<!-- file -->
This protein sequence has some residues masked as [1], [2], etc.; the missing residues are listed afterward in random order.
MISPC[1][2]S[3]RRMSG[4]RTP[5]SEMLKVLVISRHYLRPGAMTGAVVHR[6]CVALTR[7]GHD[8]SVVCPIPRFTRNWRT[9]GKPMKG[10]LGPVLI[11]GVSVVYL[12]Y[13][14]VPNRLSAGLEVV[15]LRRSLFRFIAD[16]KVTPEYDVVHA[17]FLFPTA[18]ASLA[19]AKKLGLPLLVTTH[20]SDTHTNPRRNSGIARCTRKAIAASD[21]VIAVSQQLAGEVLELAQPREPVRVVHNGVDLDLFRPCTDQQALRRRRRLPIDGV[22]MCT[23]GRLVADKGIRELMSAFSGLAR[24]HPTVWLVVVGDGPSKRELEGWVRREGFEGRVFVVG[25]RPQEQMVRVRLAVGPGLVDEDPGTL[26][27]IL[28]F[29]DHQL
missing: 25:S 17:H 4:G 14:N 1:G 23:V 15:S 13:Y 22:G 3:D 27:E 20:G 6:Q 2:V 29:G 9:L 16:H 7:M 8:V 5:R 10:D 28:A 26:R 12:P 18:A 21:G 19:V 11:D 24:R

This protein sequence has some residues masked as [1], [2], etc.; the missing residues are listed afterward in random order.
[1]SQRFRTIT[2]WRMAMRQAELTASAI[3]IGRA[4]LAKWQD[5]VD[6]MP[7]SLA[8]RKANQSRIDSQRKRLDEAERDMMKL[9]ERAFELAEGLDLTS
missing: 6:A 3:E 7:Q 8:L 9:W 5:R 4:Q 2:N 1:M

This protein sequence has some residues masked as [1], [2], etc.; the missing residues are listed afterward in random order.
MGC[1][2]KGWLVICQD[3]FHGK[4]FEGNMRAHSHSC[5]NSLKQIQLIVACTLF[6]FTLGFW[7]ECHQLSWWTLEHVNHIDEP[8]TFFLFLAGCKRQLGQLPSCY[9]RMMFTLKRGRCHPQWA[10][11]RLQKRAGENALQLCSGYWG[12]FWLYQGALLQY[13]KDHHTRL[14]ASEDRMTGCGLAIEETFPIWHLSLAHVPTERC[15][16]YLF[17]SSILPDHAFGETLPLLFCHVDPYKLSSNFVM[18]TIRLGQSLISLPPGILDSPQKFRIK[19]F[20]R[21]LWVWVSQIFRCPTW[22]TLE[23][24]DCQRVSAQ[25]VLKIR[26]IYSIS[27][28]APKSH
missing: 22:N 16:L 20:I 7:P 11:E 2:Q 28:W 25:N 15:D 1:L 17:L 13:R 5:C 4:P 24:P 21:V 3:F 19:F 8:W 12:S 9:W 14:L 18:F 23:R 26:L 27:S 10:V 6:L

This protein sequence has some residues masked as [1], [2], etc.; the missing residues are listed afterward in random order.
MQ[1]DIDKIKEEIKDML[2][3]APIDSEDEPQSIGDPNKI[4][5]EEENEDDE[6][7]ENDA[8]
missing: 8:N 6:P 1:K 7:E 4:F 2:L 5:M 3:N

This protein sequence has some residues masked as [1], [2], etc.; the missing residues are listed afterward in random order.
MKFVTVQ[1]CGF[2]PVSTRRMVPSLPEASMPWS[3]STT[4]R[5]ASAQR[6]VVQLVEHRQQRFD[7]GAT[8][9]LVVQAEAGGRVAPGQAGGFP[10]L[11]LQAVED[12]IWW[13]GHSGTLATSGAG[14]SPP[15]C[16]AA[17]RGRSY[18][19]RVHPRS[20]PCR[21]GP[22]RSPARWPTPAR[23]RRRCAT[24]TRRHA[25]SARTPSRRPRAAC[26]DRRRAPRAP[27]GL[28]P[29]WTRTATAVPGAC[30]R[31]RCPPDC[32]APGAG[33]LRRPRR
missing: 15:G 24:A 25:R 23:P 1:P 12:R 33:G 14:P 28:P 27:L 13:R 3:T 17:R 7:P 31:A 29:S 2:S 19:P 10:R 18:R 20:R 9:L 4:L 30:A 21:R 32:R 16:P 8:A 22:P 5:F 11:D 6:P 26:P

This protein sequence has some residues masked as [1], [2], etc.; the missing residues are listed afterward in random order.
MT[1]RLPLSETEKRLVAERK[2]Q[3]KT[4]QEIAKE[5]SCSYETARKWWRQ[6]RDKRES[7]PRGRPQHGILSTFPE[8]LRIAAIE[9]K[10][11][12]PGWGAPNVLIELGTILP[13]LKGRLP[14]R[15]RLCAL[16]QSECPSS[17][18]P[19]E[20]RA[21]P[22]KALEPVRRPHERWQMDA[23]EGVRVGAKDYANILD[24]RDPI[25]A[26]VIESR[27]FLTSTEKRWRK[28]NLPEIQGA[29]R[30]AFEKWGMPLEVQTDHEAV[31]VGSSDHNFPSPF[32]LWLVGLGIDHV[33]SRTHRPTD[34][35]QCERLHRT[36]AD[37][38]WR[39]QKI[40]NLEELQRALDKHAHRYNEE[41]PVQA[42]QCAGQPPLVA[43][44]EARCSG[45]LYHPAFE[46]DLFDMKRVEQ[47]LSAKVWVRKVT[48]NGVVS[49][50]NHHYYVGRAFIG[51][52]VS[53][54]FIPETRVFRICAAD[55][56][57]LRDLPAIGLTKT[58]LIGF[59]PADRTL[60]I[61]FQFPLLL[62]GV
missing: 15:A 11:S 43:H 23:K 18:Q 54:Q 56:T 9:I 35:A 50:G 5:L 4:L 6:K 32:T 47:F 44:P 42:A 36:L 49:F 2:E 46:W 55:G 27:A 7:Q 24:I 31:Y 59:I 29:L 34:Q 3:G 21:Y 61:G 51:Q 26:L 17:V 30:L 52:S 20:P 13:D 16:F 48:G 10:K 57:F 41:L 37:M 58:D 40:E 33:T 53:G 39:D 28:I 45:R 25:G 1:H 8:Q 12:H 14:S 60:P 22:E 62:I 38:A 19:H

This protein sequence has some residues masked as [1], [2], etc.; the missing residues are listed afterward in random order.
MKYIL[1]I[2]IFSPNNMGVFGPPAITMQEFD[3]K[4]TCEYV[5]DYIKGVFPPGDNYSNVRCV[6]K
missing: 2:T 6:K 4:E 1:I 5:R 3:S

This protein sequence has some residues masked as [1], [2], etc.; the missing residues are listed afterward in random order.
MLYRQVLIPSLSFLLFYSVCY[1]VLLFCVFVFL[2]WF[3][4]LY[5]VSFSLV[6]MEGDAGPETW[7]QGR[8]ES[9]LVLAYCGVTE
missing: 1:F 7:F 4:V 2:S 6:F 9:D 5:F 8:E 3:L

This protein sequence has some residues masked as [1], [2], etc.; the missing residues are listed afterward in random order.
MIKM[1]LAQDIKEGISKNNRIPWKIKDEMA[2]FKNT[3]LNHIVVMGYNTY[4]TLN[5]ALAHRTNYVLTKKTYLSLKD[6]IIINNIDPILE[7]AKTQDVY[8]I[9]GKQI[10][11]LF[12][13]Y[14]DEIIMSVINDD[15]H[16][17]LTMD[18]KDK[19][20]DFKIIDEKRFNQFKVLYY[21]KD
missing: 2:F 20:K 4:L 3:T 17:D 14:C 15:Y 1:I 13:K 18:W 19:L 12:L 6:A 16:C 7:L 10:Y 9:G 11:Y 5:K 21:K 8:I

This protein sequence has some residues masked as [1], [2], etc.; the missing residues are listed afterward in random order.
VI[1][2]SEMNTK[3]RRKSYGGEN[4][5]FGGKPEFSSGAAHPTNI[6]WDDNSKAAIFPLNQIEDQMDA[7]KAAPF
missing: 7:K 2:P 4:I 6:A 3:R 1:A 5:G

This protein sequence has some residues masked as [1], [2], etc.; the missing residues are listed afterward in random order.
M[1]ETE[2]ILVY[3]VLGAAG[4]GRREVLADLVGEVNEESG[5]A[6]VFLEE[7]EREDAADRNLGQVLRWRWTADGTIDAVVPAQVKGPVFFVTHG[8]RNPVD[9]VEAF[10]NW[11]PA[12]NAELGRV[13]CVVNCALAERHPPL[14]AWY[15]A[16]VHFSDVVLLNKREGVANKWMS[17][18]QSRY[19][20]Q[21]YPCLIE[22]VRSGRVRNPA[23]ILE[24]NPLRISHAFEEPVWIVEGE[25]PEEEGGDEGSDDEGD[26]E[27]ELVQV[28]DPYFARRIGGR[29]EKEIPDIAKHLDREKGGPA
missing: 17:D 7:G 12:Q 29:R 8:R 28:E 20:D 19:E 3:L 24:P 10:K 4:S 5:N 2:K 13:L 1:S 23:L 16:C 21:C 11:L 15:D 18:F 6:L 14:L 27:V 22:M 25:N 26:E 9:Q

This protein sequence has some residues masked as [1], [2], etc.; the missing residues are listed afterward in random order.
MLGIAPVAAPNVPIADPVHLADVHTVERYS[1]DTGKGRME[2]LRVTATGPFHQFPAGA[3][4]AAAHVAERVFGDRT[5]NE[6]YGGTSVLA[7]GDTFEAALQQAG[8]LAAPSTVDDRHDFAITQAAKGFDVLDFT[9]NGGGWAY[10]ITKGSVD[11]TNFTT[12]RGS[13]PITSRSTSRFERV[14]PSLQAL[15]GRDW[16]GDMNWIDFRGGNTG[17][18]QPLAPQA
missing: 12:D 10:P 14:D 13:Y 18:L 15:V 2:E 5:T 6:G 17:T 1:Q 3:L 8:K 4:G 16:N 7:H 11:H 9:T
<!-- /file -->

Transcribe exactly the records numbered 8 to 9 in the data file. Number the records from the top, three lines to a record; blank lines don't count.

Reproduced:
This protein sequence has some residues masked as [1], [2], etc.; the missing residues are listed afterward in random order.
MLYRQVLIPSLSFLLFYSVCY[1]VLLFCVFVFL[2]WF[3][4]LY[5]VSFSLV[6]MEGDAGPETW[7]QGR[8]ES[9]LVLAYCGVTE
missing: 1:F 7:F 4:V 2:S 6:F 9:D 5:F 8:E 3:L

This protein sequence has some residues masked as [1], [2], etc.; the missing residues are listed afterward in random order.
MIKM[1]LAQDIKEGISKNNRIPWKIKDEMA[2]FKNT[3]LNHIVVMGYNTY[4]TLN[5]ALAHRTNYVLTKKTYLSLKD[6]IIINNIDPILE[7]AKTQDVY[8]I[9]GKQI[10][11]LF[12][13]Y[14]DEIIMSVINDD[15]H[16][17]LTMD[18]KDK[19][20]DFKIIDEKRFNQFKVLYY[21]KD
missing: 2:F 20:K 4:L 3:T 17:D 14:C 15:Y 1:I 13:K 18:W 19:L 12:L 6:A 16:C 7:L 10:Y 9:G 11:Y 5:K 21:K 8:I